Business name : Bradwell Quay Yacht Club

We are pleased to welcome people who want to know who we are and what we do, as well of course visiting yachtsmen and their crews. No pressure involved, just come along to the Clubhouse at the weekend or to an advertised event to meet us . If after a few visits you like what you see then you can apply for membership and attend on a permanent basis . Our aim is to promote and advance the enjoyment of sailing and in our case that of cruising as we do not have a junior or dinghy section. Club races are part of our activity for those who feel the need to hone their skill to a higher level. A social programme during the winter months involved talks and lectures often by members giving insight into the sailing activity. Communication with members who live remote or are not able to visit the clubs as frequently as others is via the in-house produced magazine MAINSHEET where contributions are continually welcome/needed.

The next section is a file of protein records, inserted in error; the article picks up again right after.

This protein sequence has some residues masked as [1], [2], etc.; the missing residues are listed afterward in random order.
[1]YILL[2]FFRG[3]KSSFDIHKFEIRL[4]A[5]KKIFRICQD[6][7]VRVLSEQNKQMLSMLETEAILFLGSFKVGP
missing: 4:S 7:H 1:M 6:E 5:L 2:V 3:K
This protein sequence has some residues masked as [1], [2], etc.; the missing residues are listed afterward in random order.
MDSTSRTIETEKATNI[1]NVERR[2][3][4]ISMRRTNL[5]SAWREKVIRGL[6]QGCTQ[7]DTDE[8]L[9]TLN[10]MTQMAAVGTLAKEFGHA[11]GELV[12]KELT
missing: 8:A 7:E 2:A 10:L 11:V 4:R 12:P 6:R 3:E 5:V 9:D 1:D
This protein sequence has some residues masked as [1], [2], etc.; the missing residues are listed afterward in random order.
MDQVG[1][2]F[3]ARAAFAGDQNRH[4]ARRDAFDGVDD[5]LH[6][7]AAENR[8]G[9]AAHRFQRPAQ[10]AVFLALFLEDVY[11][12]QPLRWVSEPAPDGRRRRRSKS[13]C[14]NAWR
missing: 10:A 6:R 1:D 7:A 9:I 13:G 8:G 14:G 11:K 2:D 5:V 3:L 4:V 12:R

The original name of Bradwell Creek, the stretch of water between the mainland and Pewet Island, was thought to be Hacflet, taking its name from the Old English haca and fleot and thought to refer to ‘the creek with the angular bend’. In the Domesday Book (1086), there is a reference to Hacflet later Hacke-fleta, -flete and Acflet in 1185 and Okflet in 1195. By 1285 it is referred to as quay in Bradwelle called Hokflete. The Domesday Book gives an indication of the landscape and settlement of the Bradwell- onSea area at the very end of the Saxon period. At the time of Edward the Confessor 4 manors are recorded, Effescestra, Hacflet, Dona and Duna. Hacflet which was held by Alfward consisted of 2 hides and 30 acres of both arable and pasture land. Some glebe land was included in this manor, as well as a fishery. A hide was thought to be about 100 acres and enough to maintain a household, whilst glebe land is owned by the church. So quite a significant settlement at this time. A fishery is recorded in the Domesday Book as belonging to Hacflete manor; This may be the fish trap recorded off Pewett Island. The four manors mentioned in the Domesday Book gained new landowners in 1086; Hacflet was gifted to Odo, the warrior Bishop of Bayeaux and held by a man-at-arms. The number of smallholders increases from 4 to 10 and the value of the manor also increases greatly, possibly due to increased productivity and the importance of the quay to trade. It is possible to partially reconstruct the medieval landscape of Bradwell-on-Sea by using a variety of sources from the historic records. It would seem the Church held 40 acres as glebe.